HL Deb 13 August 1904 vol 140 cc506-8


Order of the day for the Second Reading read.


My Lords, the object of this Bill is to signify the approval of Parliament to the Convention, set out in the schedule, which was signed in London on 8th April of this year, and to make it lawful for His Majesty the King to do everything which appears to His Majesty necessary or proper for carrying into effect that Convention. It is necessary that regard should be had to the authority of Parliament in this matter, in the first place because it seems to us that an international transaction of this magnitude ought not to be withdrawn from the cognisance of Parliament and also because it has been for some time past held that whenever any international arrangement involves a cession of British territory, as this does, the matter should come under the consideration of Parliament.

I do not think it necessary on this occasion to pass in review the many matters that are dealt with in this Convention or in the Agreement of which the Convention forms a part. The question has been before the public for a long time, and your Lordships must be familiar with its details. At any rate, I think I may be permitted to say that I am personally relieved from the necessity of making a Second Reading speech upon the subject because my Second Reading speech was in fact delivered more than four months ago, and is embodied in the long despatch to our Ambassador in Paris, which was published with the Convention and laid before Parliament. There are two points only about which, perhaps, it is necessary that I should say a word. The first of those points does nut strictly arise out of the Convention printed with this Bill, but it does arise out of the Agreement of which the Convention forms a part. Your Lordships will recollect that in that part of the Agreement which has reference to Egygt, we laid before you a draft Khedivial Decree embodying a large number of most important measures of reform which it was proposed should be undertaken by the Government of Egypt with the assent of Great Britain and France. It was, however, well understood that that Decree could not be issued unless the assent of the other Powers signatories to the Treaty of London was also obtained. I am able to say that since that time the assent of the remaining Powers has been given, and, I will venture to say, has been ungrudgingly given, to the arrangement. There is now, therefore, no obstacle whatever to the issue of the Decree, which will bring with it what I do not think I am wrong in describing as the emancipation of the Egyptian Administration from a system which is a survival of an order of things which no longer exists and which is full of the greatest inconvenience to those concerned.

The other observation which I wish to make has reference to the Newfoundland Convention. Your Lordships, I daresay, have noticed that the French Government was not able to obtain for the Convention the ratification of the French Chambers before their separation a short time ago. The question which we had to consider was whether it was well for His Majesty's Government to ratify in the absence of ratification by the French Parliament. We had no hesitation in coming to the conclusion that it was not desirable that our ratification should not be withheld. We have no reason whatever for believing that when the French Chambers meet again early in the month of November their consent will not be given, and we thought it would have had a very unfortunate effect if we had, by our action in postponing legislation, shown that we entertained any suspicion of the attitude which the French Chambers were likely to adopt. We have had no reason to complain of the manner in which the whole of these proposals have been received by this country and by Parliament, and we lay this Bill before your Lordships with confidence that it will receive your approval.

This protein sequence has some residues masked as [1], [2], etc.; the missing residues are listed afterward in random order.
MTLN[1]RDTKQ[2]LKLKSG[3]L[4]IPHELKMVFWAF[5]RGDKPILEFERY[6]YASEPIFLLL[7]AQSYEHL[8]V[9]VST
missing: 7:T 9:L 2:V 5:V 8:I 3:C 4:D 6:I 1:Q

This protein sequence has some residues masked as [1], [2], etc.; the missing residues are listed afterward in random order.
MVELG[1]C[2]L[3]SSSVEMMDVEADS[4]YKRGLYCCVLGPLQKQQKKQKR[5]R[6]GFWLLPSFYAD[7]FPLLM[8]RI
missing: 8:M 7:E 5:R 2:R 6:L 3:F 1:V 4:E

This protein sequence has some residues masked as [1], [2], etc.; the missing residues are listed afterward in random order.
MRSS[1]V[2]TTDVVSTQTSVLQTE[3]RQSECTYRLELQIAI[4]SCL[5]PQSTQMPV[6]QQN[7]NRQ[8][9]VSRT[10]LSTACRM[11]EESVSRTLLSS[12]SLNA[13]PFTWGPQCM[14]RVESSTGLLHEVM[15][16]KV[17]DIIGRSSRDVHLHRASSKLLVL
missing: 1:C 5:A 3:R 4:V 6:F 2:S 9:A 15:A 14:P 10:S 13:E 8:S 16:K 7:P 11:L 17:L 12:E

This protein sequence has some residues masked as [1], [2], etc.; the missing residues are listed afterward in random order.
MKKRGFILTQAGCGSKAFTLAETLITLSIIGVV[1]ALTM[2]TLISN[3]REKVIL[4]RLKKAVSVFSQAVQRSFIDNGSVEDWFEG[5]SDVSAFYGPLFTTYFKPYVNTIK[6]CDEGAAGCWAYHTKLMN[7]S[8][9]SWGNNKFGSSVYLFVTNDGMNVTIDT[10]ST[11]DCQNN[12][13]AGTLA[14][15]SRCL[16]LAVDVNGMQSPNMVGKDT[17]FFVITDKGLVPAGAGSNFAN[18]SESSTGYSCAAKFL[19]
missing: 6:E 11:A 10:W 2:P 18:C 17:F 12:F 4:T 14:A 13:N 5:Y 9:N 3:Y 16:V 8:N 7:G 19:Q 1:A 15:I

Moved, "That the Bill be now read 2a."—(The Marquess of Lansdowne.)


My Lords, your Lordships will not expect that I am about to offer any opposition to this Bill. On the contrary, I think His Majesty's Government were quite right in bringing in this Bill and passing it through Parliament in the circumstances which my noble friend has described. I am particularly glad to hear that the other Powers have agreed to the Khedivial Decree. This is a most important matter; and, as they have agreed, as my noble friend says, very readily, we may hope that that complicated and mischievous system which has previously existed will be now brought to an end. I think also that His Majesty's Government are right in not withholding their ratification. I have no doubt that the French Chambers, when they meet, will ratify the Convention so far as is necessary, and I think it would have been showing au unnecessary suspicion of what might be done if the British ratification had been withheld. It is quite unnecessary that my noble friend should enter into any further discussion in regard to the French Treaty. I only desire to allude to it for the purpose of associating myself entirely with the remarks which were made by my noble friend Lord Spencer at an early period of the session, when my noble friend went out of his way, and, I think, quite rightly, to express his approval of the general provisions of this scheme. I entirely concur in those observations. I think the scheme is one which will be very advantageous to this country, and which reflects honour on my noble friend the Foreign Secretary.

On Question, Bill read 2a; Committee negatived; and Bill to be read 3a on Monday next.